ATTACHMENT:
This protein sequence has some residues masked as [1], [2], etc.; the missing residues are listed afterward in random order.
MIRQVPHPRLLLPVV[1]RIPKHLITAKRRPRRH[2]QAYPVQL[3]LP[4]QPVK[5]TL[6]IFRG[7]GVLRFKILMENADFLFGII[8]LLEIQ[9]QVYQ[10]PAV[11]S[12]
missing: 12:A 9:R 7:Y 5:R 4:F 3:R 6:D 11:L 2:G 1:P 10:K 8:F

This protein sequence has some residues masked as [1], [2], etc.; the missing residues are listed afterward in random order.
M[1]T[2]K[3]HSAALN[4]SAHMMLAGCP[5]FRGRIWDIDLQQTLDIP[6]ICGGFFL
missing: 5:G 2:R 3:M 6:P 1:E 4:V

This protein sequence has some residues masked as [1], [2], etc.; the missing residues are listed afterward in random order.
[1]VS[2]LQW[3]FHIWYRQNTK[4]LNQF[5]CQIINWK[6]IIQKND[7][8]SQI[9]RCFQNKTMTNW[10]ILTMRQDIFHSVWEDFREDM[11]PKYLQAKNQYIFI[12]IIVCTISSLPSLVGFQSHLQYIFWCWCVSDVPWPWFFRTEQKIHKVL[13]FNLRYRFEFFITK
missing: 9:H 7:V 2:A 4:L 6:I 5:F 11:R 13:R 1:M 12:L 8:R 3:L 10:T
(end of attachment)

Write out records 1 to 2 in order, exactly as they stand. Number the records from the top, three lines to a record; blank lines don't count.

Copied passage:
This protein sequence has some residues masked as [1], [2], etc.; the missing residues are listed afterward in random order.
MIRQVPHPRLLLPVV[1]RIPKHLITAKRRPRRH[2]QAYPVQL[3]LP[4]QPVK[5]TL[6]IFRG[7]GVLRFKILMENADFLFGII[8]LLEIQ[9]QVYQ[10]PAV[11]S[12]
missing: 12:A 9:R 7:Y 5:R 4:F 3:R 6:D 11:L 2:G 1:P 10:K 8:F

This protein sequence has some residues masked as [1], [2], etc.; the missing residues are listed afterward in random order.
M[1]T[2]K[3]HSAALN[4]SAHMMLAGCP[5]FRGRIWDIDLQQTLDIP[6]ICGGFFL
missing: 5:G 2:R 3:M 6:P 1:E 4:V